Antidepressants are widely prescribed for the long-term treatment of major depressive disorder (MDD) and other psychiatric conditions, being selective serotonine reuptake inhibitors and serotonine and noradrenaline reuptake inhibitors first-line drugs. According to the neuroinflammatory hyphotesis, increased inflammatory events in the brain and at the periphery of depressed patients may play a key role in the pathogenesis of MDD. Moreover, a long-term increase of proinflammatory markers is linked to the production of oxygen reactive species (ROS), a major inducer of oxidized bases in the DNA.
Because of the difficulty to recruit drug-free depressed patients, and with the final purpose of studying the effect of this disease on the level of oxidized bases, in this work we aim to study the effect of the three most prescribed antidepressant drugs, at plasmatic concentrations, on this biomarker. We evaluated the potential of duloxetine, sertraline and fluoxetine to induce DNA stand breaks (SBs) and oxidized bases on THP-1 cells after 6 and 24 hours of treatment. For this purpose, plasmatic concentrations of fluoxetine (1 and 10 μM), duloxetine (0.43 and 4.30 μM) and sertraline (0.18 and 1.8 μM) were used and the standard and formamidopyrimidine DNA glycosylase (Fpg)-modified comet assays were applied. Moreover, the vulnerability or resilience of antidepressant- treated cells to KBrO3, an oxidant agent, was also studied.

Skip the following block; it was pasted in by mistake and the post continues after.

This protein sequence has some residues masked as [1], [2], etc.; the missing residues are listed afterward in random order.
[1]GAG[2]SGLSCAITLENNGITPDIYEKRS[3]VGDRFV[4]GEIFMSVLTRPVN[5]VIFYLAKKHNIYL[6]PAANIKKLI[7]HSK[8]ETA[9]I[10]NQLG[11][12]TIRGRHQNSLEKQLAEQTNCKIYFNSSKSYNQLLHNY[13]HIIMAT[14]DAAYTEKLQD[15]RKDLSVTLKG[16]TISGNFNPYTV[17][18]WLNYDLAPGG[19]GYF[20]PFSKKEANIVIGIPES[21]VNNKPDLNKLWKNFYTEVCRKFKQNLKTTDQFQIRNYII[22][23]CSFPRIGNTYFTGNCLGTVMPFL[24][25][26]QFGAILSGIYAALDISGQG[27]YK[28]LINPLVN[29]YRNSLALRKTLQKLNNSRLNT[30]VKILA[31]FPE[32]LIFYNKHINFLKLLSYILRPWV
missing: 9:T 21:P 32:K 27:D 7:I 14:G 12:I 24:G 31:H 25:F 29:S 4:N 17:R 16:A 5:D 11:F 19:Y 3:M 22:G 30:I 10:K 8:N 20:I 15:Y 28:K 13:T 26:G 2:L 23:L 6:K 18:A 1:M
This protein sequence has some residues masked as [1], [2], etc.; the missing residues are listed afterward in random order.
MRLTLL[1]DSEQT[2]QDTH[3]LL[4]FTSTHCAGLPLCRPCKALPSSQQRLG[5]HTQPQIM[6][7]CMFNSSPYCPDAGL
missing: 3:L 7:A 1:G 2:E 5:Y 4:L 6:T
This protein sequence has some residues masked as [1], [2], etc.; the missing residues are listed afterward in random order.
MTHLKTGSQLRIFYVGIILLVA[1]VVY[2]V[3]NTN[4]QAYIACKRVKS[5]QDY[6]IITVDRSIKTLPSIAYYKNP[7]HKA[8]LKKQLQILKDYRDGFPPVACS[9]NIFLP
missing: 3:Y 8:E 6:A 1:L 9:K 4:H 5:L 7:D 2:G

Results indicate that none of the antidepressants produce SBs or oxidized bases. Moreover, none of the antidepressants alter the level of oxidized bases induced by KBrO3.
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